Franco Nieto is one of Portland’s most arresting dancers. An eight-year company member at Northwest Dance Project, Nieto (pictured above) won an ultraprestigious Princess Grace Award in 2012. He was also raised by coaches—football for his dad (Nieto himself played for seven years), and indoor soccer for his mom. Think of Rock Your Body, Nieto’s weekly class at NWDP, as the joyously explosive offspring of these two influences. It’s contemporary-meets-salsa-meets-kickboxing, open to all levels and easy to follow, even if you didn’t spend your childhood in a leotard. Beyoncé, Adele, and Kesha fuel the funk, punctuated by Nieto’s own indecipherable yowls and yips of encouragement. He’s a tireless, enthusiastic teacher—not unlike a coach, naturally—and often hoarse by the end of the hour. And how many other professional dancers will lead you in chassés—and then get in your face about your left hook?
Few figures in Portland dance are more reliable than Mariecella Devine. She started teaching hip-hop here in 1989, taking only two short breaks to give birth (fair). These days, the diminutive dynamo teaches twice a week at Northwest's Rose City Studio: 90 minutes of sweaty, accessible, gloriously fun choreo set to old-school rap, local hip-hop, slower R&B jams, and the occasional Afrobeat throwback. Expect everyone from retired ballerinas to soccer dads. (And find her shorter classes at 24 Hour Fitness and Northwest Dance Project.)
If you like your pliés set to “Killing Me Softly” and your choreography with an injection of Yoruba mythology, Dar Vejon Jones provides. His high-energy BodyVox class blends contemporary technique with styles of the African diaspora, a good option for those with some dance experience who don’t want to be bound to the barre.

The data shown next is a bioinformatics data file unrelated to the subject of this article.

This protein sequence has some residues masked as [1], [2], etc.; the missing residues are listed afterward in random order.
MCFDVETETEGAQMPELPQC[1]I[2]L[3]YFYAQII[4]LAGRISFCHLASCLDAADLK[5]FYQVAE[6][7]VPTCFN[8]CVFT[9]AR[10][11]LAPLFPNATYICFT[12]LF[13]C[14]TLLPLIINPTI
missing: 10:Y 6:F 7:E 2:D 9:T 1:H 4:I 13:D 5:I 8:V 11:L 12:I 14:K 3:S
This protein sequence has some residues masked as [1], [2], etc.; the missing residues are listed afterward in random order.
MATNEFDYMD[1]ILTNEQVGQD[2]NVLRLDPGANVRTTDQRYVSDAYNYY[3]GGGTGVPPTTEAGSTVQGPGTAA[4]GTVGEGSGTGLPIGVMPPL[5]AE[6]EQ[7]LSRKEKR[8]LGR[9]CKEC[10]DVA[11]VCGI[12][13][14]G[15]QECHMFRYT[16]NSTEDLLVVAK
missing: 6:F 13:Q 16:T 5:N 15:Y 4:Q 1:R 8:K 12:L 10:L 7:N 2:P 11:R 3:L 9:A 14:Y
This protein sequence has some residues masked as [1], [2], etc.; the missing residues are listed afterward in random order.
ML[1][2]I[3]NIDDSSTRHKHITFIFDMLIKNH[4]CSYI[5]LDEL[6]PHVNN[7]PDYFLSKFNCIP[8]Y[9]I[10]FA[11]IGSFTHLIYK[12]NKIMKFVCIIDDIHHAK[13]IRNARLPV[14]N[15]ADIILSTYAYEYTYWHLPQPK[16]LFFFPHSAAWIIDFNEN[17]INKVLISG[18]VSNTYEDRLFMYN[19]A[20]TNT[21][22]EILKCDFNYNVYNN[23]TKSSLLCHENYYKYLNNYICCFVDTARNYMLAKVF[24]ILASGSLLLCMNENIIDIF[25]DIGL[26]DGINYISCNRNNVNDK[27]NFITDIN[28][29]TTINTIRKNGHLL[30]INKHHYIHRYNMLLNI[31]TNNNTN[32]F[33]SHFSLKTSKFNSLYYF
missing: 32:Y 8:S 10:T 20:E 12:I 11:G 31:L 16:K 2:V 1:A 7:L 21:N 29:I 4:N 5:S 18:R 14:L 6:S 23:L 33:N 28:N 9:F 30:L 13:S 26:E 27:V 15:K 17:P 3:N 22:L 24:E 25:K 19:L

Something missing from your workout? Disco balls? Air drumming? Rainbow lights? Hunger no more—Pound at PulsePDX has it all. Armed with a pair of neon green drumsticks, you’ll squat and lunge and crunch to aggressively peppy tunes, alternately pummeling your sticks on the floor and performing some high-speed variant of air traffic control.
Pro tip: if you’re hula hooping and the tube starts to slip, unleash your best Swayze-style pelvic thrusts to bring that baby home. Such are the tricks you’ll learn in Laura Aszman’s core-burning workouts, which may leave mild bruises around your hip bones. (This is normal.) After one class, I’d busted beyond waist swivels to overhead hand twirling. Come spring, Colonel Summers Park won’t know what hit it.
Booty Bumpin’ Ballet
Women’s workspace and social club the Perlene offers a variety of movement classes—Pilates to burlesque—open to nonmembers, including this hour of all-levels ballet. Forget staid piano music: instructor Julia Bray, classically trained but mellow as can be, switches on themed playlists (Prince vs. Michael Jackson, or Solange and Beyoncé). Check the Perlene’s Facebook page for the current lineup.
Daniel Girón—who performs with gleeful, gum-smacking insouciance—takes Vitalidad students through the basics of voguing, from duck walks to dips (previously known as death drops), while sprinkling in background on the historically complex dance form. Got mad moves? The end of class brings a lights-out freestyle sesh.
In conjunction with Portland Monthly’s Oregon Woman issue, our second annual Woman Up event (May 12–13) will bring together experts from across the city—and state—for a weekend of wellness and a celebration of the bold women shaping Oregon’s future and those who’ve paved the way. Get tickets!